Born with valour and courage,

I can’t stay back like a coward’…“

She tied her Urumi (long whip-like sword kept close to the torso like a belt) to her waist and set out for the temple. Husband Kunhiraman, married to the very embodiment of Shakti, had no other option, but to follow his wife. While passing through the Nadapuram Bazar, the Jonaka Mappila rowdies saw her and attempted to abduct her. Upon seeing this, Kunhiraman started getting nervous, to which Unniyarcha, beaming with valour, taunted her jittery husband:

“ I, a woman doesn’t shiver

then why do you a man, tremble?

It doesn’t matter if thousands come to attack

I belong to Puthooram family

have you ever heard of the women in Puthooram sending their men to be killed?”

This is one of the most popular verses in the ballads. In the ensuing fight, Kunhiraman was defeated and tied up but Unniyarcha wielding her Urumi injured many, through a grand performance of Kalari techniques. Announcing herself as the sister of Aromal Chekavar, she then warned the goons of serious consequences and threatened to destroy them. The leader of the gang panicked and tried to pacify her but she made them promise that they will never harass any women in that area anymore. The Jonaka fell on her feet and apologized and presented her with several gifts. This is how Unniyarcha became a symbol of female valour, an embodiment of Shakti herself. This incident later became an important event in the native uprising against the Arabic slave trade led by the Mappilas in the Malabar coast.

Archa, is also identified with another tale of valour in the ballads. In medieval Kerala, family disputes, as well as the conflicts over power, were historically resolved by Ankam (sword duels). Unniyarcha’s brother Aromal was once challenged to a similar duel with Aringodar. When Unniyarcha heard of this, she gave this piece of brilliant tactical advice to her brother's companion Chandu just before they left for the Ankam. The ballads note her as saying:

“While my brother is going for the duel,

you are the companion going with him

when he is on the pedestal for the fight

do keep vigil and be right beside him 

When the substitute’s Churika strikes

it will hit only through the middle

if forged churika is given,

hit through right first

substitute’s churika will be thrown off”

These words show how Archa was not just a concerned sister, but also an expert warrior. Her brother's companion, cousin Chandu, however, begrudged Aromal. As such he influenced the blacksmith to set the sword with a wooden nail instead of an iron one, weakening Aromal's position in the duel. Even though Aromal killed Aringodar in the battle, he himself, was severly injuries. Chandu took advantage of the opportunity and killed Aromal. The aggrieved Unniyarcha, could not bear the loss of her brother and declared that Chandu's death has, henceforth, become the avowed purpose of her life. She spent rest of her life training her only son Aromalunni, and nephew Kannappanunni to avenge her brother’s death. Her words to the Puthooram boys, just before sending them with the orders of beheading Chandu Chekavar also befitting a brave heroine. She said; “If you die fighting, I will receive your body in silken clothes and give you a proper funeral. But if you receive an arrow from a hidden foe, I will wrap you in green leaves and no ceremonies will be performed”. The boys fulfill their mission by bring back Chandu Chekavar’s severed head to settle the vendetta. Archa had aged by this time, thus she decided to retreat to the temple in Omalur to spend the rest of her days in peace, singing bhajanas of the Gods. When her son Aromalunni offered his support for his aged mother, she politely refused by saying "Your mother needed no support in her bloom". She then asked her son to come to the temple on the seventh day. When he reached the temple after seven days, she had already passed away and her dead body was lying near the river.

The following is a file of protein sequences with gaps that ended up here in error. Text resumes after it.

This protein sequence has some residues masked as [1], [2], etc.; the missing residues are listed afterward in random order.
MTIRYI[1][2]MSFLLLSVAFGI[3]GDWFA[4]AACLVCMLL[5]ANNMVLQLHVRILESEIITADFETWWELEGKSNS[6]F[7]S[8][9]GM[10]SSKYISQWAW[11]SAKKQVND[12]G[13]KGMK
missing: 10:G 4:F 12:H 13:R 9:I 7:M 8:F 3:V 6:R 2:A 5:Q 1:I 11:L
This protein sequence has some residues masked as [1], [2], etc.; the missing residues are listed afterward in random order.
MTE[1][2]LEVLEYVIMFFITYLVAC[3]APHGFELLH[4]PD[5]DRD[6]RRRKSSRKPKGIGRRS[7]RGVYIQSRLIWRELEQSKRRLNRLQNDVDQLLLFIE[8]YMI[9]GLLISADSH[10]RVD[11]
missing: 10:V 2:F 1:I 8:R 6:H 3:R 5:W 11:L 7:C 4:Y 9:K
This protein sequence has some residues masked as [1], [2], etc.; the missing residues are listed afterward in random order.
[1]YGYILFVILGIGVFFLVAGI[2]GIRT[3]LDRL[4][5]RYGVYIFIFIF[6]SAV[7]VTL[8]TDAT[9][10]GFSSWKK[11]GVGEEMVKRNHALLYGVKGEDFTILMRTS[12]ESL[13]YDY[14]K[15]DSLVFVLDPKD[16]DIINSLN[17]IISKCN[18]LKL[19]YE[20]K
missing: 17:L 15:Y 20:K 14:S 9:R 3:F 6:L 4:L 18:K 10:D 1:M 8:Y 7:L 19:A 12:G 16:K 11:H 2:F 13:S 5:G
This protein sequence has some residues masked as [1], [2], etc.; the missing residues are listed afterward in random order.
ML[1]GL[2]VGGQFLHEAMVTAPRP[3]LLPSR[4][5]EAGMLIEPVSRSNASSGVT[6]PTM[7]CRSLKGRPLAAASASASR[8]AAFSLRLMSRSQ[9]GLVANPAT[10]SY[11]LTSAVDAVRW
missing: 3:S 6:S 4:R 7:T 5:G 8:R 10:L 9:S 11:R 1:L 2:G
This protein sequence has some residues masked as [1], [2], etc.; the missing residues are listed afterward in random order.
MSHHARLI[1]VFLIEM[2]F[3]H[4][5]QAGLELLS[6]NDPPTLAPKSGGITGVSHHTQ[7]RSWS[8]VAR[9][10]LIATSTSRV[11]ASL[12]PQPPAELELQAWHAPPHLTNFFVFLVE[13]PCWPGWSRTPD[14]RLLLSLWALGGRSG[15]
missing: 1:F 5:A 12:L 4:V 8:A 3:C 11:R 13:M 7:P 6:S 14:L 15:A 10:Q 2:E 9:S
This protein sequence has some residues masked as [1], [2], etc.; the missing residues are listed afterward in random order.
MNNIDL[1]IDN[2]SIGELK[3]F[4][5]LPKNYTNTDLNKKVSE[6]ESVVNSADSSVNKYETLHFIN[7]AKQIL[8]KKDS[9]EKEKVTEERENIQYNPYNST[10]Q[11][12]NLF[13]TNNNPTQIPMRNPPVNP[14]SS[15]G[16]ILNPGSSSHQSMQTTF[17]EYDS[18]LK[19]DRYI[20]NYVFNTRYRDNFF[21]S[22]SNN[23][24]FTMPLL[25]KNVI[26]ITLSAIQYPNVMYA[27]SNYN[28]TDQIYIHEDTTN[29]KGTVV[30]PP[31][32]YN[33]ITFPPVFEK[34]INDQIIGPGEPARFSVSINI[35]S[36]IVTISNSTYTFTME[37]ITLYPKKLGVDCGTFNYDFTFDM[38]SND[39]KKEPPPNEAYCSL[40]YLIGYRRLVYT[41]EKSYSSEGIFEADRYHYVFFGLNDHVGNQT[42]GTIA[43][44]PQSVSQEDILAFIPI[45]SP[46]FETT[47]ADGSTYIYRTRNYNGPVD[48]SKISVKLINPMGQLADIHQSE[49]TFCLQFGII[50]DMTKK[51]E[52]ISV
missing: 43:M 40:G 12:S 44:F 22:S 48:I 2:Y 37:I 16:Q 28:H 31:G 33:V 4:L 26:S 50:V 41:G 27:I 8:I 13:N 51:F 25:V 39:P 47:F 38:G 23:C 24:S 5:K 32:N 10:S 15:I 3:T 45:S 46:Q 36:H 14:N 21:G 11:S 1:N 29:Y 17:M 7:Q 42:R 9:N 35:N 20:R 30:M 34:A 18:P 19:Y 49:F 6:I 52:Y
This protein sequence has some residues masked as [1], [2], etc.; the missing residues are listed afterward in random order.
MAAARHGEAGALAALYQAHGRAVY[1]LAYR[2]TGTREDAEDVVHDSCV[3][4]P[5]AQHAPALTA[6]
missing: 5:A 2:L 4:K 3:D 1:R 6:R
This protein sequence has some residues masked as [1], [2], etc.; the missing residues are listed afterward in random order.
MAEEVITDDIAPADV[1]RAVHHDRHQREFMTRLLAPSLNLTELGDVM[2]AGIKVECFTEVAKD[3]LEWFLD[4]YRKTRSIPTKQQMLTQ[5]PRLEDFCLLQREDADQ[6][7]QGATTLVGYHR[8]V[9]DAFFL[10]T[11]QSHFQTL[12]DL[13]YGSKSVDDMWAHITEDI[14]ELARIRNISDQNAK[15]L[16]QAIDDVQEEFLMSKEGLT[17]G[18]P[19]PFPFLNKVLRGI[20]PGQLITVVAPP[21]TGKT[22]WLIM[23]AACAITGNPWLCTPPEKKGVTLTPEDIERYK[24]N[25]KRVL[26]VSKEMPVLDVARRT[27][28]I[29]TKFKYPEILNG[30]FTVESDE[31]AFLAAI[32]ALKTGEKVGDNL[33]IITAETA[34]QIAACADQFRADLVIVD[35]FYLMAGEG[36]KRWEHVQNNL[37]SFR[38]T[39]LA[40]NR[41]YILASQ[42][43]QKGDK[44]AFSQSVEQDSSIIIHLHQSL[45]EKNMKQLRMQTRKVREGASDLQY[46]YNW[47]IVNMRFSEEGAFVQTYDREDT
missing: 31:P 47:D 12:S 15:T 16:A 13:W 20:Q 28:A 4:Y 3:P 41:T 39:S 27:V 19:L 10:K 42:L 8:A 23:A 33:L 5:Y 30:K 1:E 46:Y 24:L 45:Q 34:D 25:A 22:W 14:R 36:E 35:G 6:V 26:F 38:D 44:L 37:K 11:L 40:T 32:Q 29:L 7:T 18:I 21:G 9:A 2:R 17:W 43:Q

This is the story of Unniyarcha, the indomitable heroine of Kerala.


Unniyarcha, who died of old age, lived in the 16th century.  There have been reports claiming that Unniyarcha of Puthooram family was captured by Tipu of Mysore who attacked Malabar in 1789. This is patently wrong, because Tipu reached Malabar nearly 200 years after the death of the valiant Unniyarcha. These attempts to rewrite history could arguably be seen as a way to undermine the  valour of a fierce woman, who single-handedly defeated her oppressors. Strong, fierce, native women, after all, have always had a deep psychological affect on entrenched elite, as they tend to threaten the very fiber of manufactured narratives.